9B.1 How predictable are severe convective storms? An initial study using EnKF data assimilation

Thursday, 28 June 2007: 12:00 AM
Summit B (The Yarrow Resort Hotel and Conference Center)
Louis J. Wicker, NOAA/NSSL, Norman, Oklahoma; and E. R. Mansell

The past decade or more has seen considerable progress on the use of 3DVAR (Hu et al. 2006; Xue et al. 2006; 2007), 4DVAR (Crook and Sun 2004), and ensemble Kalman methodologies (Dowell et al. 2004; 2007) for data assimilation on the convective scale. Lilly's pioneering vision from the early 1990's (Lilly 1990) for storm-scale prediction has moved forward such that the prediction of these storms in a operational setting is now suggested as a real possibility by various investigators perhaps ten to fifteen years from now.

While a number of examples exist in the literature demonstrating storm-scale analysis and “prediction” (see above), almost no recent research has focused on what the limits of the predictability might be for convection. In part this is due to the lack of theoretical understanding regarding the flow dynamics, beyond Lilly's hypotheses regarding supercell longevity (and presumed longer predictability) arising from the helical flow, of the relative roles of the near-storm environment, internal dynamics, surface fluxes, and turbulence in quasi-two dimensional squall lines and three-dimensional supercell storms. Since storm-scale forecasts are now being reported in the literature, it would seem appropriate to attempt to quantify through numerical experiments the inherent limits of predictability within such storms.

This study will examine predictability in two types of convective systems: supercells and derecho squall lines. Both convective storm-type are associated with high-impact weather events; tornadoes and severe straight-line winds. A series of observing system experiments will be designed using an ensemble Kalman square-root filter as the data assimilation method. The OSE study will initially examine the predictability using a perfect model assumption. This study will study the analysis and forecast accuracy and ensemble spread of the convective storms. These will be used as a proxy for “predictability” in the hope of furthering our understanding about convective scale prediction. Experiments will be conducted to determine the sensitivity of the analyses/forecasts to the: a) frequency of the of data assimilation, b) length of assimilation window, and c) time when data is assimilated (evolution dependence). Many of these parameters need to be understood when we consider the new data platforms to be coming online in the next decade (dual-polarization radar and phased array radar). Initial results from imperfect model experiments where the model error is in part represented by errors in the microphysical parameterization will also be presented.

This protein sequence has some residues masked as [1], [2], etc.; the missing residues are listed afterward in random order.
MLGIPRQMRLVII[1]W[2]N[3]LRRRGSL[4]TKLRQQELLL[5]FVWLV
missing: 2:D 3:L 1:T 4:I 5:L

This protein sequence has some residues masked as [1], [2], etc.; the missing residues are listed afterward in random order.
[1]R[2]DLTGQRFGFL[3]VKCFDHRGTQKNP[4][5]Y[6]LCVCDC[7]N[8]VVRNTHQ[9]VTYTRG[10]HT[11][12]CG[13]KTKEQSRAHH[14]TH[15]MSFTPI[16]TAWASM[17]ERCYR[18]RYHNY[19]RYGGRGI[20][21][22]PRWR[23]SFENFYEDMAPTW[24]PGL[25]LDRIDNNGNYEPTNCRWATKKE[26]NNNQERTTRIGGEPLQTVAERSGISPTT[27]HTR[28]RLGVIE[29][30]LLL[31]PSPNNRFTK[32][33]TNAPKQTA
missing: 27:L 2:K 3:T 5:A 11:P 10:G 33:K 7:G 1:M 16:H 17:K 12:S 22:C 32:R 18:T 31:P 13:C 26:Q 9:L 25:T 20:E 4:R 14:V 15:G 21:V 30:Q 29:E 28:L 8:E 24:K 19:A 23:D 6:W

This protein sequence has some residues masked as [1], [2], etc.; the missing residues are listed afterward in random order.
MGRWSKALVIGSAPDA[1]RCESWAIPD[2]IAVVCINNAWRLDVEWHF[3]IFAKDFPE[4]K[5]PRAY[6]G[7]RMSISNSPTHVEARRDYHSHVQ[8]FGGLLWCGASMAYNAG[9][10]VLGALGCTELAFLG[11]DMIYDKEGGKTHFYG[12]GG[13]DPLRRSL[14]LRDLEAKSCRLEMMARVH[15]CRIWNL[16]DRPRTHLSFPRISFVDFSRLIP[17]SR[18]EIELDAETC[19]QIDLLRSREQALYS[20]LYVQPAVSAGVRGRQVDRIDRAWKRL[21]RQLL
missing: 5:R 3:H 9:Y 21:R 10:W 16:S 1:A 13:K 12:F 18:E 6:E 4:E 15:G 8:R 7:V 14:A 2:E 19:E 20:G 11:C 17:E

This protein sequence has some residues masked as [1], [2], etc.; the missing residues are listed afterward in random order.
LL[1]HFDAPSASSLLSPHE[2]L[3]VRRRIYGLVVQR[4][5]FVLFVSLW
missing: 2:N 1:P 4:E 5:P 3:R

Crook, N. A. and J. Sun, 2004: Assimilating Radar, Surface, and Profiler Data for the Sydney 2000 Forecast Demonstration Project. J. Atmos and Ocea. Tech.   19, 888–898.

Dowell, D. C., L. J. Wicker, E. R. Mansell 2007: High-resolution analyses of the 8 May 2003 Oklahoma City storm. Part II: EnKF data assimilation and forecast experiments. To be submitted to Mon. Wea. Rev.

Dowell, D. C., F. Zhang, L. J. Wicker, C. Snyder, and N. A. Crook, 2004: Wind and thermodynamic retrievals in the 17 May 1981 Arcadia, Oklahoma supercell: Ensemble Kalman filter experiments. Mon. Wea. Rev., 132, 1982-2005.

Hu, M., M. Xue, J. Gao and K. Brewster, 2006: 3DVAR and cloud analysis with WSR-88D Level-II data for the prediction of the Fort Worth tornadic thunderstorms. Part II: Impact of radial velocity analysis via 3DVAR. Mon. Wea. Rev., 134, 699-721.

Hu, M. and M. Xue, 2007: Impact of configurations of rapid intermittent assimilation of WSR-88D radar data for the 8 May 2003 Oklahoma City tornadic thunderstorm case. Mon. Wea. Rev., 135, 507–525.

Lilly, D. K. 1990: Numerical prediction of thunderstorms - has its time come? Quart. J. Roy. Meteor. Soc. 116, 779-798.

Xue, M., M. Hu, and M. Tong, 2006: Assimilation of radar data and short-range prediction of thunderstorms using 3DVAR, cloud analysis and ensemble Kalman filter methods. Abstract submitted to the 12th Conf. Aviation Range Aerospace Meteor., 2006, Atlanta, Georgia, Amer. Meteor. Soc.

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